An hour after polling stations closed in Moscow on Sept. 18, Dmitry Gudkov, 36, still believed he could win, and somehow, miraculously, hang on to his seat in the State Duma.
Gudkov was running as a single-constituency candidate for liberal opposition party Yabloko in Tushino, northeastern Moscow. He was up against United Russia’s notorious Gennady Onishchenko, the Kremlin’s former uber-loyal sanitary chief.
“We are neck and neck,” Gudkov wrote on his Facebook page. “The outcome of the vote will be determined in the United States. Don’t let us down, friends.”
Gudkov was referring to Russian voters in Boston, Chicago, Miami and Washington. While the polls were closed in the motherland, the votes of Russians living in those U.S. cities could still be added to the Tushino count, and ensure Russia kept its single voice of opposition.
But the appeal to Russian voters across the Atlantic did not help. Victory soon retreated from sight, while his party was suffering an equally bad night. By 2 a.m., it became clear Yabloko was nowhere near the 5-percent threshold necessary to make it to the Duma. There would be no independent voice in this Russian parliament.
The final result, announced the next day, was overwhelming: United Russia took 343 out of the State Duma’s 450 seats, gaining a constitutional super-majority. Russia’s friendly “opposition” took the remaining seats: the Communist Party won 42 seats; nationalist-leaning LDPR won 39 seats and A Just Russia took 23 seats. Rodina and the Civic Platform won a seat each. The Duma’s only “independent” deputy is Vladimir Reznik, a man who once found himself on Interpol wanted lists and was for many years a United Russia lawmaker.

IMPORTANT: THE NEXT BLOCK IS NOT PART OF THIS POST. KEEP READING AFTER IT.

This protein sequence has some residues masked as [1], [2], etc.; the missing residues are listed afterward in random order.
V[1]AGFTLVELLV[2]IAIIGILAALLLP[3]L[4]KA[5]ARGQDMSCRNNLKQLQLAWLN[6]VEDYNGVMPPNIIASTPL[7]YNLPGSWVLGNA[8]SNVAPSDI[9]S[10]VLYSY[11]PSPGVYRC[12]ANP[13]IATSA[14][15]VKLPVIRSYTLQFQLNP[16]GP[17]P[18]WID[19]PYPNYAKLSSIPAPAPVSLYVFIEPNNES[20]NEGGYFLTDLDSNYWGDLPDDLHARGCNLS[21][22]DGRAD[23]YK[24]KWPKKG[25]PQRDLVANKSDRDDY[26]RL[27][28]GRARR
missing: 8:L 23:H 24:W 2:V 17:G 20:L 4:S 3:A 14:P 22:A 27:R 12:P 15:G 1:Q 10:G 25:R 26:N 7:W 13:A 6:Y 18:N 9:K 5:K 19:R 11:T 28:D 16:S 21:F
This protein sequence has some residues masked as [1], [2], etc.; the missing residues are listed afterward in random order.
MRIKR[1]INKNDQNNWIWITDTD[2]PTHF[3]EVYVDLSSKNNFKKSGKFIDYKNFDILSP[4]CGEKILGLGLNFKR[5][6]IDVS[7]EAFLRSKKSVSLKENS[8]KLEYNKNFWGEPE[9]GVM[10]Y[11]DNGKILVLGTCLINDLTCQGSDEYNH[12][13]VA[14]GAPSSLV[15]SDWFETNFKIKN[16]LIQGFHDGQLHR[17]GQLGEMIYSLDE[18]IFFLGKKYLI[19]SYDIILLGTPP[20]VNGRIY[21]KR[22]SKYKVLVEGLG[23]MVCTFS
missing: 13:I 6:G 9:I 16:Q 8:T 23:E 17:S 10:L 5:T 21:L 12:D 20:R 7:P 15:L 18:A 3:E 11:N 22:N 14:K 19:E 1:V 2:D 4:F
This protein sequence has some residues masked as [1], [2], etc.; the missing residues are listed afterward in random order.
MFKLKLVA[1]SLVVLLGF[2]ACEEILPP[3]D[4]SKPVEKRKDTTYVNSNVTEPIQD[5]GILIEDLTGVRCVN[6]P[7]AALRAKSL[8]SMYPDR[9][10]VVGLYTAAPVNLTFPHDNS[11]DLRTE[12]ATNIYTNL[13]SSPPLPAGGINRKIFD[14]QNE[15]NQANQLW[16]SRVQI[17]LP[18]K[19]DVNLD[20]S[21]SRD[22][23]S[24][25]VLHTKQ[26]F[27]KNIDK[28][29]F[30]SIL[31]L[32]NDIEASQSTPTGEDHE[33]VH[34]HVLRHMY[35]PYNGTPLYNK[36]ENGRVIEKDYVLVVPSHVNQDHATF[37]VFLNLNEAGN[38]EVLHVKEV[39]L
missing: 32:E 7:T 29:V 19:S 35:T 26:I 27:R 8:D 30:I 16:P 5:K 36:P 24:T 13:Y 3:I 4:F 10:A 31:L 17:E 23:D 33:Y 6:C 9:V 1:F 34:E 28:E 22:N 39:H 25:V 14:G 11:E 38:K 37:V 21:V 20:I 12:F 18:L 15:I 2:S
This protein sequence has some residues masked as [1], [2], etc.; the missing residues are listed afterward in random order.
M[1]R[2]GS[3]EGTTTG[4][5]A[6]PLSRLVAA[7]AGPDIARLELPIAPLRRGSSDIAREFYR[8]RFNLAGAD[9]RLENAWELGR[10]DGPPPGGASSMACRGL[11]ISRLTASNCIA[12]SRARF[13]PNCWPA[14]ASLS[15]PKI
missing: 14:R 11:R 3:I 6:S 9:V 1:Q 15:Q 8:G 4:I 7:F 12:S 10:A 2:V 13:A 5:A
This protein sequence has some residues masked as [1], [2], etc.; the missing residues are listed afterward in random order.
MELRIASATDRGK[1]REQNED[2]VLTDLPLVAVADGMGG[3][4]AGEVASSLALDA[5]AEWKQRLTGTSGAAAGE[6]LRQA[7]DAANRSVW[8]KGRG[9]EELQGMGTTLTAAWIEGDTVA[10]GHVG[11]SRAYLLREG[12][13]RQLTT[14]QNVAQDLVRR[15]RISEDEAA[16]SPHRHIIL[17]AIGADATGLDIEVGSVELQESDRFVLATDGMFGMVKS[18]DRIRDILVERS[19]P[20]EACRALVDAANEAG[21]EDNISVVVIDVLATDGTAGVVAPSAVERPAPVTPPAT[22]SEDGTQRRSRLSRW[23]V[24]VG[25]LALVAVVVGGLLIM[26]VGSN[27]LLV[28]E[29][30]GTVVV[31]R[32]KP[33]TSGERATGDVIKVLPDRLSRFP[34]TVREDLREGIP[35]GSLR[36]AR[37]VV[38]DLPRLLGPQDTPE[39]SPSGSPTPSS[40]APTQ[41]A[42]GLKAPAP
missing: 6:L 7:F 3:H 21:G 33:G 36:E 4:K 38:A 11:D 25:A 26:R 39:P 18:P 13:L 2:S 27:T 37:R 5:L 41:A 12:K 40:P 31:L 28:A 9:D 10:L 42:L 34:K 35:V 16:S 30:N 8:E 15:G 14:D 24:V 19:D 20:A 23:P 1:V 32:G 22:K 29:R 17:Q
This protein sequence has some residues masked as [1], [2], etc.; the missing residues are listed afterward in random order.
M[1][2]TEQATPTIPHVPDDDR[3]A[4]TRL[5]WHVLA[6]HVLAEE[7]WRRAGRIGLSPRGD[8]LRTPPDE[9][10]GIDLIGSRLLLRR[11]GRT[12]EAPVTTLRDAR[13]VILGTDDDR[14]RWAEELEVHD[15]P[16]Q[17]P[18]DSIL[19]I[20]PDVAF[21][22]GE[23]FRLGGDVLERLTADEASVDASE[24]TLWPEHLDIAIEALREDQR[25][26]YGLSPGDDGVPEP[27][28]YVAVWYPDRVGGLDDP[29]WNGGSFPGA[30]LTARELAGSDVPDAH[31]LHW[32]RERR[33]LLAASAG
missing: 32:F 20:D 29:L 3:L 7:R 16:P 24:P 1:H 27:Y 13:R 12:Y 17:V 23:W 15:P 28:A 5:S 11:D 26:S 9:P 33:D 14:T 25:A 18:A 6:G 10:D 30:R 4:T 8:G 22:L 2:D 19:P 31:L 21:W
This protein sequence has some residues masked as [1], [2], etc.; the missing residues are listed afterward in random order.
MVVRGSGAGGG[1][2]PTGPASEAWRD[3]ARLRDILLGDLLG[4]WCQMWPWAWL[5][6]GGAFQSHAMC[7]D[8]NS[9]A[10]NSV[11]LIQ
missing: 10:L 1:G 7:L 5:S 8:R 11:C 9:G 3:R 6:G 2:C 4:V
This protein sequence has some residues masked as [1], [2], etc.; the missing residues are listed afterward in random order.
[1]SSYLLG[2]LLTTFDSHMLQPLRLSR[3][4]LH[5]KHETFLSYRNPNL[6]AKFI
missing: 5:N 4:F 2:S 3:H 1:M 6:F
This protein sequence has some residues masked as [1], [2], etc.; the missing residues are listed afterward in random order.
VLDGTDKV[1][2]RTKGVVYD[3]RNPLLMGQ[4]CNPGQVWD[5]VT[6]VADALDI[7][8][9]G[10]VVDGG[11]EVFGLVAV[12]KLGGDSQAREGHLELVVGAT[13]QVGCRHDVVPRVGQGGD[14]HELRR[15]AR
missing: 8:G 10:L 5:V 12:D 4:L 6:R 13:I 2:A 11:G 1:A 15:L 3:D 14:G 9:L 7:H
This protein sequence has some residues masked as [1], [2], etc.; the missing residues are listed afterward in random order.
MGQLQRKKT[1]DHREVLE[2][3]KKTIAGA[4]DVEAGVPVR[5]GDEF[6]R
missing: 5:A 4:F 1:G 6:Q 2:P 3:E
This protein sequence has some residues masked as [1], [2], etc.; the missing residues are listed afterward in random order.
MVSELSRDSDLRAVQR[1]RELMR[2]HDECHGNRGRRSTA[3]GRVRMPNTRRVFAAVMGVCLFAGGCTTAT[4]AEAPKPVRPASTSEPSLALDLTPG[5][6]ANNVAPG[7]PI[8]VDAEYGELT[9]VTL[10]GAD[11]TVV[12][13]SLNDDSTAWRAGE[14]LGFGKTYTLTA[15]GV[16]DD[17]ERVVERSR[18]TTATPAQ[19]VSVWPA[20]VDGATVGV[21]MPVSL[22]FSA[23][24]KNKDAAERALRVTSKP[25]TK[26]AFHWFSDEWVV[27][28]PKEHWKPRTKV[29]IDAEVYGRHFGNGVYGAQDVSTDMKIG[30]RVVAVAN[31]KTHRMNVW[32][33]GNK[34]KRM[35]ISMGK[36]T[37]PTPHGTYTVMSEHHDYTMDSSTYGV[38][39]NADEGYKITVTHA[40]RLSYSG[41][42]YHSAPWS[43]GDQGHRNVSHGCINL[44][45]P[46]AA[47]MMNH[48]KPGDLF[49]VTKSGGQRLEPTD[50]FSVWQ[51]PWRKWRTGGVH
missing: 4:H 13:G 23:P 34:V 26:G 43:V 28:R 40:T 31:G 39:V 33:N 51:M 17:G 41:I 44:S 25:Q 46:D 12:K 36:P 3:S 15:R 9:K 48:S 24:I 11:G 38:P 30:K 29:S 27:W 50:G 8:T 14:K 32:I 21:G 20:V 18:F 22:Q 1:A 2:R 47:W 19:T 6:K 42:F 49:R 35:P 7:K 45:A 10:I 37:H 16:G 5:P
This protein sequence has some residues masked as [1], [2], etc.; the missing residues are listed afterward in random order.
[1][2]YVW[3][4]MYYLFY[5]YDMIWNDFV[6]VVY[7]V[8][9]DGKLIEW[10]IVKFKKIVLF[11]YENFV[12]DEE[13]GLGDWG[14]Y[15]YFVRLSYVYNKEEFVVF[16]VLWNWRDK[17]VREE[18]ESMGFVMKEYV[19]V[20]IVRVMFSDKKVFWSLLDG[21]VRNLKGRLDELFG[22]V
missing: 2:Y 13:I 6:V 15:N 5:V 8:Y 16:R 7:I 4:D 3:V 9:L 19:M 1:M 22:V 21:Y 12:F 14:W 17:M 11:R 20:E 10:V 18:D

The following day, President Vladimir Putin declared his party victorious and congratulated them for the “good result.”
“How is that possible, given the economic difficulties we’ve been facing and the drop in people’s real incomes?” he said. “At times of risk, you can count on people to trust the government.”
Lowest Turnout in History
With only 48 percent of Russians taking part in the vote, this parliamentary election saw the lowest turnout in the country’s post-Soviet history.
The Kremlin was counting on this, says political analyst Alexander Kynev. It believed protest voters were most likely to stay at home, and its strategists did everything to discourage Russians from voting. Earlier this year, it moved the election from December to early autumn, meaning Russia’s campaign season coincided with Russians holidaying at their dachas.
“It was a rigged game,” says Kynev.
The result was an incredibly dull show for the electorate. With nobody doubting who the winner would be, many Russians saw no reason to bother.
Changing the Rules
The Kremlin introduced a series of safety mechanisms to secure its victory.
First, it reverted to a mixed electoral system not used since 2003. In the previous parliamentary election, in 2011, all of the Duma’s 450 seats were chosen through party lists. But this format proved ineffective for United Russia, which barely won a simple majority of 226 in 2011.
This year, Russians elected only half of the Duma deputies through party lists. The other half was elected via single-constituencies, which means a district is represented by whichever candidate receives the most votes. While the system was billed as more democratic, it would also be responsible for skewing the vote in favor of the frontrunner United Russia. With the new voting procedure in place, Putin’s party would win a majority no matter what.
“They were going to win it either way,” says political analyst Abbas Gallyamov. United Russia won 90 percent of the seats elected in the districts.
The Kremlin’s other major success was persuading voters that this election would be honest and open. “This was a big victory,” says Gallyamov.
Compared to the mass rigging observed in 2011, this election appeared cleaner. With some well-publicized exceptions, there were few major violations observed in Moscow and St. Petersburg. Russia’s Central Election Commission chief Ella Pamfilova, who staked her career on a clean election, declared the 2016 vote to be completely legitimate.